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A few sunny questions

March 3, 2010 - Jim Anderson
Let’s keep this simple.

What’s the biggest problem in the economy? There are too few jobs for people who want to work.

What’s one of the economy’s biggest needs for the long term? Clean, sensible energy.

Why, with 15 million Americans officially unemployed, aren’t we doing more to encourage new energy sources?

The Breakthrough Institute, a think tank that has long advocated a clean energy economy, reports that America — once the global leader in solar power — is now chasing Asia.

China, South Korea and Japan are expected to invest more than $500 billion over the next five years to extend their lead in clean technology products and applications. That’s enough to out-invest the U.S. by a 3-to-1 margin, even as the U.S. has allocated $70 billion for energy-related programs in the stimulus bill.

As for jobs, domestic manufacturing of clean energy technologies was targeted for $2.3 billion of funding in the stimulus bill — substantial, but weak in comparison to Asia. In China, the Breakthrough Institute reports, the city of Baoding (dubbed “Electric Valley”) is already home to more than 200 renewable energy companies.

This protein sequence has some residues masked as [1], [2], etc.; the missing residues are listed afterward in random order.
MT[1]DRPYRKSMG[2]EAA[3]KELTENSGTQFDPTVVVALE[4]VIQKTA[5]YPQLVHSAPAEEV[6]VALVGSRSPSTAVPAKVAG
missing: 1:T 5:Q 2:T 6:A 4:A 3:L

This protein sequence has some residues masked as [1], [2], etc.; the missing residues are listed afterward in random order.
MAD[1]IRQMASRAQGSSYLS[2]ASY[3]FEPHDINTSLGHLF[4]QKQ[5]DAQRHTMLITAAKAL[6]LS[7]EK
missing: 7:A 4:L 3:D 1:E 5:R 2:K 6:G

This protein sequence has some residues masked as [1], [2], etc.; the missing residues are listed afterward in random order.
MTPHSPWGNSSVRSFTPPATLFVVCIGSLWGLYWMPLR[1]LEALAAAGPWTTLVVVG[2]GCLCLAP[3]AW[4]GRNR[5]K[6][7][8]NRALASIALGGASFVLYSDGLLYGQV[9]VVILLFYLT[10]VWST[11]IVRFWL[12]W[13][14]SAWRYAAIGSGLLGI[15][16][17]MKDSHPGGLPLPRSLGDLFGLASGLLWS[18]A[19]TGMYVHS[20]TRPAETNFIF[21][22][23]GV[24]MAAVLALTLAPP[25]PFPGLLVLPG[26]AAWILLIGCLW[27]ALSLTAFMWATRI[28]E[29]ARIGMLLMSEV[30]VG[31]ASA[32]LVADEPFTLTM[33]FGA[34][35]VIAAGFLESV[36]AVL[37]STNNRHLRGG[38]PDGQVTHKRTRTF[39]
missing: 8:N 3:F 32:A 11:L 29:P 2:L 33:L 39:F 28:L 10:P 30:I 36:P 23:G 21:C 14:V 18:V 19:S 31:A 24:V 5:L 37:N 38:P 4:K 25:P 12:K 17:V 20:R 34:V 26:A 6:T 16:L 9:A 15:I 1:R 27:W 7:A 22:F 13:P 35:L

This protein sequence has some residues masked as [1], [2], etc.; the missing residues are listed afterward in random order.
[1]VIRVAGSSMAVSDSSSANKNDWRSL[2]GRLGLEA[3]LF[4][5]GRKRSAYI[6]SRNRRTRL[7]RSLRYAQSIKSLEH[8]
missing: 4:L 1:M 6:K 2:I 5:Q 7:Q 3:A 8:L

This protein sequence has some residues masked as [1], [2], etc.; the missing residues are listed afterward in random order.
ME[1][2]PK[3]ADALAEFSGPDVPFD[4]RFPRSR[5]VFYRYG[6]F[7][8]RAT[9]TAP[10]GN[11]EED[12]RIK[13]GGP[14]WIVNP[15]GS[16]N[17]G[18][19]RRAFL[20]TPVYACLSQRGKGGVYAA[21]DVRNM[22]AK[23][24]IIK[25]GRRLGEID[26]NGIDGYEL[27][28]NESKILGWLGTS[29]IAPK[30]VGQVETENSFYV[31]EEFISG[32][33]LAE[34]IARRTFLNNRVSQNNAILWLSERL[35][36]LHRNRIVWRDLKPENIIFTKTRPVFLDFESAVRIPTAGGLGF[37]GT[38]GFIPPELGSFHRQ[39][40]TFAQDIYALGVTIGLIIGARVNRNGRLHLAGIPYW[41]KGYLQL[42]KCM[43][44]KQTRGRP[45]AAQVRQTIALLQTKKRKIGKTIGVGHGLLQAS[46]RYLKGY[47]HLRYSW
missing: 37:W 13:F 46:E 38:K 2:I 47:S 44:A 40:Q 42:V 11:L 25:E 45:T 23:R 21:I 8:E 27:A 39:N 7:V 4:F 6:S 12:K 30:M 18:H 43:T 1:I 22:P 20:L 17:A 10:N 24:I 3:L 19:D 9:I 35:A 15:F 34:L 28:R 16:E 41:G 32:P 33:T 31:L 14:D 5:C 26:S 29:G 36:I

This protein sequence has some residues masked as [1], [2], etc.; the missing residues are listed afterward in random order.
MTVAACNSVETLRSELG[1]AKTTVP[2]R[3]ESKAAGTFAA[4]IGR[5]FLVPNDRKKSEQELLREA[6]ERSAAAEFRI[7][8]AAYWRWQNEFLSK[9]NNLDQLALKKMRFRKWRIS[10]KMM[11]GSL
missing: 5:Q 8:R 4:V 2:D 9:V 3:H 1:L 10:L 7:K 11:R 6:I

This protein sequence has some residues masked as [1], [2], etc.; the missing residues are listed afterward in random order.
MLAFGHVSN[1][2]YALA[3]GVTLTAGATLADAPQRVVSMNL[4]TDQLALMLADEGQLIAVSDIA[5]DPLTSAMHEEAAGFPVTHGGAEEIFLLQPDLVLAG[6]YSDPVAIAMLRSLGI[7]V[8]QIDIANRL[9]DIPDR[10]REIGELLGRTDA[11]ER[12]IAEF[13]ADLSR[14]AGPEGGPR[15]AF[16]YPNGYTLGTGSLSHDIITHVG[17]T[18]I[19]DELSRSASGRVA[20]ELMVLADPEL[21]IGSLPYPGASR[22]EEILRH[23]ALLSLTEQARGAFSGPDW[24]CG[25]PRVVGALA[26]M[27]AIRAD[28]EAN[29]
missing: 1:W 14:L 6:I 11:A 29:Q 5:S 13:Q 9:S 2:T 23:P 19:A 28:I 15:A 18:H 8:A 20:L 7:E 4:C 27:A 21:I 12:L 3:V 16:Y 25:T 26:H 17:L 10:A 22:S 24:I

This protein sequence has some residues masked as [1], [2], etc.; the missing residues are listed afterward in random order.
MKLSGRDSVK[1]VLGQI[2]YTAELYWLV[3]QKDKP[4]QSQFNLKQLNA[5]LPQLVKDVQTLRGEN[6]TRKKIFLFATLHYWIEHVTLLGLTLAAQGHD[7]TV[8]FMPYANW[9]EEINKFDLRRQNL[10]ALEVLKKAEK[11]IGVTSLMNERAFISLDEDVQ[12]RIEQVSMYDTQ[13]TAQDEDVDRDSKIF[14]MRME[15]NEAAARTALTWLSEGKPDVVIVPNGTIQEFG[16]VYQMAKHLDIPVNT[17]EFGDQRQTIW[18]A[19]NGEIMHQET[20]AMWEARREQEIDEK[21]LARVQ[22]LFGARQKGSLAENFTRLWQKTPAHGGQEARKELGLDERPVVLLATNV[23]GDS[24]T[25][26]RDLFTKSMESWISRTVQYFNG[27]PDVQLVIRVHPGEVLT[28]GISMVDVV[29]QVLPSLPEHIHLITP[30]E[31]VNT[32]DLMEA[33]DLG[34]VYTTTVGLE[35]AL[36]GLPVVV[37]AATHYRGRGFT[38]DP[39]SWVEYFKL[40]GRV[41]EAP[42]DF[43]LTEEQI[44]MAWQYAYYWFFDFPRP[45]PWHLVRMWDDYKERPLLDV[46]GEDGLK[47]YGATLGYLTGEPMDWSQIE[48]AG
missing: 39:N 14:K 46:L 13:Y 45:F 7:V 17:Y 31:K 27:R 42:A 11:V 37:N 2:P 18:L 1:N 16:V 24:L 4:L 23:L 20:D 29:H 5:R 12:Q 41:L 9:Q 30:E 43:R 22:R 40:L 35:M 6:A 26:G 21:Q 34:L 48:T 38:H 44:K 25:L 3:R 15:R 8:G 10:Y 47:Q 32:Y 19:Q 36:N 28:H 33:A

It might be tempting to dismiss the clean energy sector as another special interest trying to get a bigger piece of the stressed federal pie.

The reality is, we have 15 million unemployed. Meanwhile, we have an investment gap against Asia in a crucial emerging market.

It goes beyond climate change. Making new energy sources cost-competitive is a priority its own right — unless, of course, we want increasing dependence on imported fossil fuels from unstable/unfriendly sources.

As it stands, are we now setting ourselves up to become massive importers of new technologies and products?

While 15 million are unemployed.

 
 

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